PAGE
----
'Trading your equity curve' seems like a fallacy to me

'Trading your equity curve' seems like a fallacy to me

Postby Jamesmsv » Fri Apr 09, 2021 6:50 pm

Given that us traders spend quite a lot of 'dead' time in front of screens, I like to dedicate part of that time each day to learning something new about trading.
Something I come across occasionally is the concept of 'trading your equity curve' - the basic idea being that you revert to paper-trading after a period of losses until your strategy starts winning again. However this seems like a deeply flawed idea to me even though, like many ideas available online, it looks logical in hindsight.
The most obvious problem is the question of timing. If you paper-trade after some losses and resume once you've had a predetermined amount of wins again, what's to say you aren't about to enter another period of losses? Or that your biggest winners of the year were during your paper-trading period?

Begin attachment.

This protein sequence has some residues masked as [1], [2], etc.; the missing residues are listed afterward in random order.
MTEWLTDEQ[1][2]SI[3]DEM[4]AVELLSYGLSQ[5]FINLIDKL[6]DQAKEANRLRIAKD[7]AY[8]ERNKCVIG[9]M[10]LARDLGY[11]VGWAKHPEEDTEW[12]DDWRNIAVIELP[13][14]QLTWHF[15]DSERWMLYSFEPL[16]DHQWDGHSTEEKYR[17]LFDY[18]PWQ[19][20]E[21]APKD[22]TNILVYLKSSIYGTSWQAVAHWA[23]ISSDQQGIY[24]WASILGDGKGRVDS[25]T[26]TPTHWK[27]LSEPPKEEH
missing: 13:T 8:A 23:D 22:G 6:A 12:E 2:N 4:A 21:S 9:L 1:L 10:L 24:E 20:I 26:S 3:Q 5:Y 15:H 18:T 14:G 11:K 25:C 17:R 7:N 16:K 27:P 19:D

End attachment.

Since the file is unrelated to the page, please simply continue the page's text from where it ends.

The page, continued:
On the flip-side of that, if you are able to time your wins and losses well enough to avoid that problem you have probably found the trading holy grail and don't need this strategy.
Most importantly, if you have a tried and tested strategy that was developed without this process involved, I have a feeling it will completely kill the real-world performance if it's implemented casually.
Am I missing something obvious here, or is this (as I suspect) another batch of snake oil to avoid?
Jamesmsv
 
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